Tours, Trails & Group Rides

New Train Cars

SEPTA, the beleaguered southeastern Pennsylvania rail system, has put some new cars — Silverliner V is the name — into service on some regional rail lines.  There’s more leg room than in the older cars, which means that there’s room for me, and Basil, in the space of my seat alone:

As I have short, small, legs, your mileage may vary.

Cars are generally in good shape on the line I ride most often, which is far from the city.  The new cars offer some improvements, though, specifically the automated station announcements, and the LED screens which show which station the train is next.  (Oddly, though, when the train is slowing, and in each station, the only thing the LED screen shows is the mightily unhelpful “SEPTA”.  That would be easy and cheap to remedy; the wonder is that anyone thought it was a good idea in the first place.)  SEPTA conductors, while often pleasant, are not known for their clarity of speech, or willingness to announce each station audibly.

There’s plenty of room for compact Basil, even in the standard seating areas.  There’s a different configuration on the Silverliner V, one I saw on a previous trip, with seating along the side of the car, rather than perpendicular to it.  That’s an even better place for a folding bicycle, especially if the train is full.  I don’t know if that’s on all Silverliner Vs — I may have missed that section of the car on this particular trip.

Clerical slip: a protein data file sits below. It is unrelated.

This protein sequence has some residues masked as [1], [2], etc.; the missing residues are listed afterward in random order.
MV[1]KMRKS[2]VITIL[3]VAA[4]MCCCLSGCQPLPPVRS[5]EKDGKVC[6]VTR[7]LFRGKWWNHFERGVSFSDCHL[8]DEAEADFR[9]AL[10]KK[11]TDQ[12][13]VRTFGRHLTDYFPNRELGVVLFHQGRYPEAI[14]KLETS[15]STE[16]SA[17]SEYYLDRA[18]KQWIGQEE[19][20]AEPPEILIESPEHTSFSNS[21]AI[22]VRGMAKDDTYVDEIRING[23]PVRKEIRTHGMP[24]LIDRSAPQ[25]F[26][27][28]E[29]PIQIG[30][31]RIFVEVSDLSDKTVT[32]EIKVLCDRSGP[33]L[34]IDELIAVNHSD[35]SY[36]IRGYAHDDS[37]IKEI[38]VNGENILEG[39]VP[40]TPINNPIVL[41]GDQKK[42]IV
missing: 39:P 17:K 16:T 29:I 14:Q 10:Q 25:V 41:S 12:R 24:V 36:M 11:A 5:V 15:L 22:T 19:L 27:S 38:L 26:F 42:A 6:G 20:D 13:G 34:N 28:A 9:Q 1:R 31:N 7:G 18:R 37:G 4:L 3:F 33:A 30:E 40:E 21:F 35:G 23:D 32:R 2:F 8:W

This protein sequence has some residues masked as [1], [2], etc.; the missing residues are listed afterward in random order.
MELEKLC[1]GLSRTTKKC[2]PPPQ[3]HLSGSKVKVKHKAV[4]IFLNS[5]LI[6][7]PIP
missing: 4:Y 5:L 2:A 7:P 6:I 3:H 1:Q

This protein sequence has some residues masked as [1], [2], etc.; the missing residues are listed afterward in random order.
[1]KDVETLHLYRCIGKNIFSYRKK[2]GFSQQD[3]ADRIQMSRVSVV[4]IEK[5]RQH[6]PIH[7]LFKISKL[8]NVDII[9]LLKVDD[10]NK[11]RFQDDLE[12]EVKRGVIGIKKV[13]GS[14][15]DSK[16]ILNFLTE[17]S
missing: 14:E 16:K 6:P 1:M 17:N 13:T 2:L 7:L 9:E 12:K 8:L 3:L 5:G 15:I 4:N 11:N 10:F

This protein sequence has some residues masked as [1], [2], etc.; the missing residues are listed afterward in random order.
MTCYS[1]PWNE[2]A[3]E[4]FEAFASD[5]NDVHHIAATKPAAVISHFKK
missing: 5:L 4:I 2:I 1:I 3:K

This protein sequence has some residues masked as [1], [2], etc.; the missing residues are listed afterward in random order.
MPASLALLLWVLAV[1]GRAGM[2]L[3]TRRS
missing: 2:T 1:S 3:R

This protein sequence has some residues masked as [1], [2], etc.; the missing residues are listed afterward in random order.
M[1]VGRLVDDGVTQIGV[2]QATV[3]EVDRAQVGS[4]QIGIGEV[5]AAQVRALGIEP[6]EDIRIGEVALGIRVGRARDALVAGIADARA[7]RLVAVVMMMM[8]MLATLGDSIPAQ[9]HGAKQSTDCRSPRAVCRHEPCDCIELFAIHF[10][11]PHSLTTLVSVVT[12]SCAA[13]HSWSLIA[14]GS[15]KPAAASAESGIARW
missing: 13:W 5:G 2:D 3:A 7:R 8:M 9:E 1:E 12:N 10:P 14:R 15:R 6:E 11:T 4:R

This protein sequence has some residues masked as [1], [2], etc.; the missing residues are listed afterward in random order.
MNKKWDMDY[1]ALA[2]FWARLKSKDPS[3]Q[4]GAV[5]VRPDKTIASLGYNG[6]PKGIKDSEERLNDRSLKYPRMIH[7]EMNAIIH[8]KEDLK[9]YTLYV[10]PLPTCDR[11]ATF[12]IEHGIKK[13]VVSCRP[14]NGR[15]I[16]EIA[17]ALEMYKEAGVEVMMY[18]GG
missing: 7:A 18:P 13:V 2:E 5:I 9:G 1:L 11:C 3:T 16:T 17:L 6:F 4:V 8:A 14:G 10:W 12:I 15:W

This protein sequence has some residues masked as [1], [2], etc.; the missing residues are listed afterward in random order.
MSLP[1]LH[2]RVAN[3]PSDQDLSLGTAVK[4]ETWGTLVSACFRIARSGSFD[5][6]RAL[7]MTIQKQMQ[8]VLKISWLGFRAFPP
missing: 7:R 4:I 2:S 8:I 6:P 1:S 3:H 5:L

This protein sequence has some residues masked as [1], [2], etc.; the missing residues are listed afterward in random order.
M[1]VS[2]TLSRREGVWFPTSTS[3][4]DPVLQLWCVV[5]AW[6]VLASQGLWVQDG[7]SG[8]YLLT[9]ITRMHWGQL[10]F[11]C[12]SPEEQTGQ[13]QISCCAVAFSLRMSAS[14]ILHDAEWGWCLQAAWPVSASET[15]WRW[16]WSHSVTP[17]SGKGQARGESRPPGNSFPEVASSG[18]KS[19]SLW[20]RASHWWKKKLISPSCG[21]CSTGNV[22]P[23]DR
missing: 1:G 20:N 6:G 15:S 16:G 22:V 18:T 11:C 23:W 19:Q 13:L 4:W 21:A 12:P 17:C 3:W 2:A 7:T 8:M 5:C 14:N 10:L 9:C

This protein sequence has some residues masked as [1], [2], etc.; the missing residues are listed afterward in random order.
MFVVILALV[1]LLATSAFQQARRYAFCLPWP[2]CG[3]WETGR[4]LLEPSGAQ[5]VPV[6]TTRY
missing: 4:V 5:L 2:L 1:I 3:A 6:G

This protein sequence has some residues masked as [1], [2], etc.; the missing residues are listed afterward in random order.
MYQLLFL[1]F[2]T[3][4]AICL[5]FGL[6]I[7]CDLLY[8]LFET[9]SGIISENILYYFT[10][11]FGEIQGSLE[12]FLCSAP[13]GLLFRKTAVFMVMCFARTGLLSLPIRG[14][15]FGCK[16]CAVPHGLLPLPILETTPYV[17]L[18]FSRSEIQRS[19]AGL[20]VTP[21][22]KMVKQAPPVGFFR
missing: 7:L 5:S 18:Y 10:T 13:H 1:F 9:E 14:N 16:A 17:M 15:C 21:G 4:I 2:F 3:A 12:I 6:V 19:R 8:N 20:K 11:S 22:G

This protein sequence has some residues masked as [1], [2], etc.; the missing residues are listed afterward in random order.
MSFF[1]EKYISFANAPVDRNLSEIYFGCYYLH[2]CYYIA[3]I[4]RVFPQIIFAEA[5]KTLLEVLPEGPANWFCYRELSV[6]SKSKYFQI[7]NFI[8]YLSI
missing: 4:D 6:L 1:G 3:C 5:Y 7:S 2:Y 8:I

There’s been much speculation that the new cars will draw new riders.  I don’t know about that, but I wish SEPTA would reverse a change made a while ago, when they stopped using route numbers for the various train lines.  Now, new users can’t simply be told “take the R4 — (for Regional Rail, route 4) — but they must know the terminal points of whatever line they need, no matter how irrelevant to their own trip.  That was a move of supreme idiocy, and likely to make using the line much more difficult for both tourists, and inexperienced SEPTA riders alike.

The new cars, though, look like an improvement, for reals.